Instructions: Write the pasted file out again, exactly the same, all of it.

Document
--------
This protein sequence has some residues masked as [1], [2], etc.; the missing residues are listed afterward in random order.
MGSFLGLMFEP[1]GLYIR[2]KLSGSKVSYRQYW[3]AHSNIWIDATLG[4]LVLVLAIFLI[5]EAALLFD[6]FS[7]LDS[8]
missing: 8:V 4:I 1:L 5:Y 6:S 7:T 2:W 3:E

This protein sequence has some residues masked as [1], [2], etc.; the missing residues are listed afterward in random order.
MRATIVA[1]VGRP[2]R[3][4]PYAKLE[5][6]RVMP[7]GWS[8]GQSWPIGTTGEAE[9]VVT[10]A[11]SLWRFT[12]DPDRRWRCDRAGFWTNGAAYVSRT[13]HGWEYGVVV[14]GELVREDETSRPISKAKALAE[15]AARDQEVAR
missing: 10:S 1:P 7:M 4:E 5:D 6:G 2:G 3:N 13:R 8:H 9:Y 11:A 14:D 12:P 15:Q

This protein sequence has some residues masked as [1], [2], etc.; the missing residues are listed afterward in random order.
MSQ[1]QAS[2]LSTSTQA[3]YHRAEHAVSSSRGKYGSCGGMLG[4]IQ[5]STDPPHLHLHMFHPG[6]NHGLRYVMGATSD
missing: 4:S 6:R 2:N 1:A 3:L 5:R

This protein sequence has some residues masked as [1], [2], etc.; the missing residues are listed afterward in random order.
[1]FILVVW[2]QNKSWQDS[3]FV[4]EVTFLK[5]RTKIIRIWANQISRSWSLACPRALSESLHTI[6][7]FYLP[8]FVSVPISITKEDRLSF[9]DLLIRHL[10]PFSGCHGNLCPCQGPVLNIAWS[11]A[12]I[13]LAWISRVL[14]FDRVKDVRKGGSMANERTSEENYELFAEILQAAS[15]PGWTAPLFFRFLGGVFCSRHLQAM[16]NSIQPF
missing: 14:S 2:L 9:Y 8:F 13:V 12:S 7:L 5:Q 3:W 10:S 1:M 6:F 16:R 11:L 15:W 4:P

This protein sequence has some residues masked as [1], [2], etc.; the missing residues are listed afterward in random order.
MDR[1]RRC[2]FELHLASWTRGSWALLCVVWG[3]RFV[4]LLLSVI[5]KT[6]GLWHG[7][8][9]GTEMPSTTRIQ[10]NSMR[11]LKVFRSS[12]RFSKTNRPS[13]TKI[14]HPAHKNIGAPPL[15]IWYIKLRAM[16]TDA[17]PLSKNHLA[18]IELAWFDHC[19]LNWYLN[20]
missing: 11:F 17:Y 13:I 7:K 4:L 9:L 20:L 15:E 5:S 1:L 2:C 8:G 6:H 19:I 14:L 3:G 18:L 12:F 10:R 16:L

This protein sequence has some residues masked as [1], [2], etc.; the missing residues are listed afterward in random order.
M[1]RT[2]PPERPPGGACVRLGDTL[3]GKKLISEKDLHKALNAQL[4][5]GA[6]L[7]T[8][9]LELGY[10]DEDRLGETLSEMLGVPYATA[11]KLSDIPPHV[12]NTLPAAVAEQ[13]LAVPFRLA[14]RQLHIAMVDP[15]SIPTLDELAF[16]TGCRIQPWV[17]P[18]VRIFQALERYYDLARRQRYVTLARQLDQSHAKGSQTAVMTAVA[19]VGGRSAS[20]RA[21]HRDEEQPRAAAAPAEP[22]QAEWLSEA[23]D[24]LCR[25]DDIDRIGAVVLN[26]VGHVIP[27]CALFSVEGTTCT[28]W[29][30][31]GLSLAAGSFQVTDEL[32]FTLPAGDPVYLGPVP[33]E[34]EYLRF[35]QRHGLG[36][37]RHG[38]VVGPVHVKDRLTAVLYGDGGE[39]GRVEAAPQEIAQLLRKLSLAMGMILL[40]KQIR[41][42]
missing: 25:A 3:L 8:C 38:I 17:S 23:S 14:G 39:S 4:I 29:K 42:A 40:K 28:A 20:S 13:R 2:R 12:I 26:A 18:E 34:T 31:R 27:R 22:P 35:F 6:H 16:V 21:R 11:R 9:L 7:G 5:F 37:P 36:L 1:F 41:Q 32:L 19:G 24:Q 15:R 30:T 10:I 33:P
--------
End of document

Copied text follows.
This protein sequence has some residues masked as [1], [2], etc.; the missing residues are listed afterward in random order.
MGSFLGLMFEP[1]GLYIR[2]KLSGSKVSYRQYW[3]AHSNIWIDATLG[4]LVLVLAIFLI[5]EAALLFD[6]FS[7]LDS[8]
missing: 8:V 4:I 1:L 5:Y 6:S 7:T 2:W 3:E

This protein sequence has some residues masked as [1], [2], etc.; the missing residues are listed afterward in random order.
MRATIVA[1]VGRP[2]R[3][4]PYAKLE[5][6]RVMP[7]GWS[8]GQSWPIGTTGEAE[9]VVT[10]A[11]SLWRFT[12]DPDRRWRCDRAGFWTNGAAYVSRT[13]HGWEYGVVV[14]GELVREDETSRPISKAKALAE[15]AARDQEVAR
missing: 10:S 1:P 7:M 4:E 5:D 6:G 2:G 3:N 13:R 8:H 9:Y 11:A 14:D 12:P 15:Q

This protein sequence has some residues masked as [1], [2], etc.; the missing residues are listed afterward in random order.
MSQ[1]QAS[2]LSTSTQA[3]YHRAEHAVSSSRGKYGSCGGMLG[4]IQ[5]STDPPHLHLHMFHPG[6]NHGLRYVMGATSD
missing: 4:S 6:R 2:N 1:A 3:L 5:R

This protein sequence has some residues masked as [1], [2], etc.; the missing residues are listed afterward in random order.
[1]FILVVW[2]QNKSWQDS[3]FV[4]EVTFLK[5]RTKIIRIWANQISRSWSLACPRALSESLHTI[6][7]FYLP[8]FVSVPISITKEDRLSF[9]DLLIRHL[10]PFSGCHGNLCPCQGPVLNIAWS[11]A[12]I[13]LAWISRVL[14]FDRVKDVRKGGSMANERTSEENYELFAEILQAAS[15]PGWTAPLFFRFLGGVFCSRHLQAM[16]NSIQPF
missing: 14:S 2:L 9:Y 8:F 13:V 12:S 7:L 5:Q 3:W 10:S 1:M 6:F 16:R 11:L 15:W 4:P

This protein sequence has some residues masked as [1], [2], etc.; the missing residues are listed afterward in random order.
MDR[1]RRC[2]FELHLASWTRGSWALLCVVWG[3]RFV[4]LLLSVI[5]KT[6]GLWHG[7][8][9]GTEMPSTTRIQ[10]NSMR[11]LKVFRSS[12]RFSKTNRPS[13]TKI[14]HPAHKNIGAPPL[15]IWYIKLRAM[16]TDA[17]PLSKNHLA[18]IELAWFDHC[19]LNWYLN[20]
missing: 11:F 17:Y 13:I 7:K 4:L 9:L 20:L 15:E 5:S 1:L 2:C 8:G 6:H 19:I 14:L 3:G 18:L 12:F 10:R 16:L

This protein sequence has some residues masked as [1], [2], etc.; the missing residues are listed afterward in random order.
M[1]RT[2]PPERPPGGACVRLGDTL[3]GKKLISEKDLHKALNAQL[4][5]GA[6]L[7]T[8][9]LELGY[10]DEDRLGETLSEMLGVPYATA[11]KLSDIPPHV[12]NTLPAAVAEQ[13]LAVPFRLA[14]RQLHIAMVDP[15]SIPTLDELAF[16]TGCRIQPWV[17]P[18]VRIFQALERYYDLARRQRYVTLARQLDQSHAKGSQTAVMTAVA[19]VGGRSAS[20]RA[21]HRDEEQPRAAAAPAEP[22]QAEWLSEA[23]D[24]LCR[25]DDIDRIGAVVLN[26]VGHVIP[27]CALFSVEGTTCT[28]W[29][30][31]GLSLAAGSFQVTDEL[32]FTLPAGDPVYLGPVP[33]E[34]EYLRF[35]QRHGLG[36][37]RHG[38]VVGPVHVKDRLTAVLYGDGGE[39]GRVEAAPQEIAQLLRKLSLAMGMILL[40]KQIR[41][42]
missing: 25:A 3:L 8:C 38:I 17:S 23:S 14:G 39:S 4:I 29:K 42:A 40:K 28:A 20:S 13:R 2:R 12:I 26:A 18:E 34:T 31:R 27:R 22:P 35:F 6:H 16:V 21:R 11:R 9:L 7:G 5:F 37:P 36:L 1:F 41:Q 32:L 19:G 24:Q 15:R 30:T 10:I 33:P